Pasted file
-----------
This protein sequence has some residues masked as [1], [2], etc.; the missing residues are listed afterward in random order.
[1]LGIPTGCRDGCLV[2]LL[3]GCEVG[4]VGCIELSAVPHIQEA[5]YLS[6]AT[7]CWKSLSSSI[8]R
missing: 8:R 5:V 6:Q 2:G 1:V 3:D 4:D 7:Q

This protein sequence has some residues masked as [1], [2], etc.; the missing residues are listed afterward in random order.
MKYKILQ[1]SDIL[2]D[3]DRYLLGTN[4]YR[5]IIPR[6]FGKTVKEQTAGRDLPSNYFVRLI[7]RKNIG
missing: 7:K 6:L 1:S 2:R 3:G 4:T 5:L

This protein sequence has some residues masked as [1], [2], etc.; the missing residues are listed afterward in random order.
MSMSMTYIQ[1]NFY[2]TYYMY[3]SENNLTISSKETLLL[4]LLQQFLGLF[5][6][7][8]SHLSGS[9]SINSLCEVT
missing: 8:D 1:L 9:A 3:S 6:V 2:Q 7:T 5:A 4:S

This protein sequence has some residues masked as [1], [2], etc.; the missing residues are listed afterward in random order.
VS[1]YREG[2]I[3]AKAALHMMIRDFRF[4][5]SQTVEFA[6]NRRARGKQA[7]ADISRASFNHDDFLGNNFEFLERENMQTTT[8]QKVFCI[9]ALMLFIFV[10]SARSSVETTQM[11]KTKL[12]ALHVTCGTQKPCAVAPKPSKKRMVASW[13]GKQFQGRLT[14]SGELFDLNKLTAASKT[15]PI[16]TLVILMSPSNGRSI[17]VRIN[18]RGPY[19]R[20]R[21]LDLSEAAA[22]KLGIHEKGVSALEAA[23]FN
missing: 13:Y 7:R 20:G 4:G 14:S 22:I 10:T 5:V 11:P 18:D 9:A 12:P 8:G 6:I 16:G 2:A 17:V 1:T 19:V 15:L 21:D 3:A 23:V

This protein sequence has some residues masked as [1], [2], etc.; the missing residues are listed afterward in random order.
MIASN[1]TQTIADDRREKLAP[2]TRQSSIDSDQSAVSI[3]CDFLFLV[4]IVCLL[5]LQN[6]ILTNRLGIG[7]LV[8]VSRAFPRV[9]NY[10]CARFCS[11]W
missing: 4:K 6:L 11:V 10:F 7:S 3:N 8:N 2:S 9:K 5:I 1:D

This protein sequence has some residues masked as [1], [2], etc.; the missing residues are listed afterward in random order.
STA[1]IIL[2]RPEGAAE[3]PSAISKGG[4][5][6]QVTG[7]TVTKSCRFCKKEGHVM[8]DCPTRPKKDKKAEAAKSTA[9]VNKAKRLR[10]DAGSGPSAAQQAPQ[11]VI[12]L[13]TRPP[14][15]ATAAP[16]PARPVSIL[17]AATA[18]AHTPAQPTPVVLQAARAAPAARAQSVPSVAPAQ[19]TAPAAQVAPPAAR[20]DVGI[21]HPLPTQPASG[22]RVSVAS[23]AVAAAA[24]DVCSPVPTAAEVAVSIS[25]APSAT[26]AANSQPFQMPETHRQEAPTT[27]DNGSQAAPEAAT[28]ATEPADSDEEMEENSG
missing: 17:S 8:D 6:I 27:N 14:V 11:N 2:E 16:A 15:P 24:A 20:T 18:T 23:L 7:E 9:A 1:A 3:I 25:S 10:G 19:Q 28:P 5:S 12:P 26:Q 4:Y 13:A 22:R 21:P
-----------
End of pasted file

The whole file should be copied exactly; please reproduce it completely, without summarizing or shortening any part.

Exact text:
This protein sequence has some residues masked as [1], [2], etc.; the missing residues are listed afterward in random order.
[1]LGIPTGCRDGCLV[2]LL[3]GCEVG[4]VGCIELSAVPHIQEA[5]YLS[6]AT[7]CWKSLSSSI[8]R
missing: 8:R 5:V 6:Q 2:G 1:V 3:D 4:D 7:Q

This protein sequence has some residues masked as [1], [2], etc.; the missing residues are listed afterward in random order.
MKYKILQ[1]SDIL[2]D[3]DRYLLGTN[4]YR[5]IIPR[6]FGKTVKEQTAGRDLPSNYFVRLI[7]RKNIG
missing: 7:K 6:L 1:S 2:R 3:G 4:T 5:L

This protein sequence has some residues masked as [1], [2], etc.; the missing residues are listed afterward in random order.
MSMSMTYIQ[1]NFY[2]TYYMY[3]SENNLTISSKETLLL[4]LLQQFLGLF[5][6][7][8]SHLSGS[9]SINSLCEVT
missing: 8:D 1:L 9:A 3:S 6:V 2:Q 7:T 5:A 4:S

This protein sequence has some residues masked as [1], [2], etc.; the missing residues are listed afterward in random order.
VS[1]YREG[2]I[3]AKAALHMMIRDFRF[4][5]SQTVEFA[6]NRRARGKQA[7]ADISRASFNHDDFLGNNFEFLERENMQTTT[8]QKVFCI[9]ALMLFIFV[10]SARSSVETTQM[11]KTKL[12]ALHVTCGTQKPCAVAPKPSKKRMVASW[13]GKQFQGRLT[14]SGELFDLNKLTAASKT[15]PI[16]TLVILMSPSNGRSI[17]VRIN[18]RGPY[19]R[20]R[21]LDLSEAAA[22]KLGIHEKGVSALEAA[23]FN
missing: 13:Y 7:R 20:G 4:G 14:S 22:I 10:T 5:V 11:P 18:D 9:A 12:P 8:G 6:I 16:G 2:A 17:V 1:T 19:V 15:L 21:D 3:A 23:V

This protein sequence has some residues masked as [1], [2], etc.; the missing residues are listed afterward in random order.
MIASN[1]TQTIADDRREKLAP[2]TRQSSIDSDQSAVSI[3]CDFLFLV[4]IVCLL[5]LQN[6]ILTNRLGIG[7]LV[8]VSRAFPRV[9]NY[10]CARFCS[11]W
missing: 4:K 6:L 11:V 10:F 7:S 3:N 8:N 2:S 9:K 5:I 1:D

This protein sequence has some residues masked as [1], [2], etc.; the missing residues are listed afterward in random order.
STA[1]IIL[2]RPEGAAE[3]PSAISKGG[4][5][6]QVTG[7]TVTKSCRFCKKEGHVM[8]DCPTRPKKDKKAEAAKSTA[9]VNKAKRLR[10]DAGSGPSAAQQAPQ[11]VI[12]L[13]TRPP[14][15]ATAAP[16]PARPVSIL[17]AATA[18]AHTPAQPTPVVLQAARAAPAARAQSVPSVAPAQ[19]TAPAAQVAPPAAR[20]DVGI[21]HPLPTQPASG[22]RVSVAS[23]AVAAAA[24]DVCSPVPTAAEVAVSIS[25]APSAT[26]AANSQPFQMPETHRQEAPTT[27]DNGSQAAPEAAT[28]ATEPADSDEEMEENSG
missing: 17:S 8:D 6:I 27:N 14:V 11:N 2:E 16:A 15:P 24:A 20:T 18:T 23:L 7:E 9:A 1:A 3:I 25:S 10:G 19:Q 28:P 5:S 12:P 26:Q 4:Y 13:A 22:R 21:P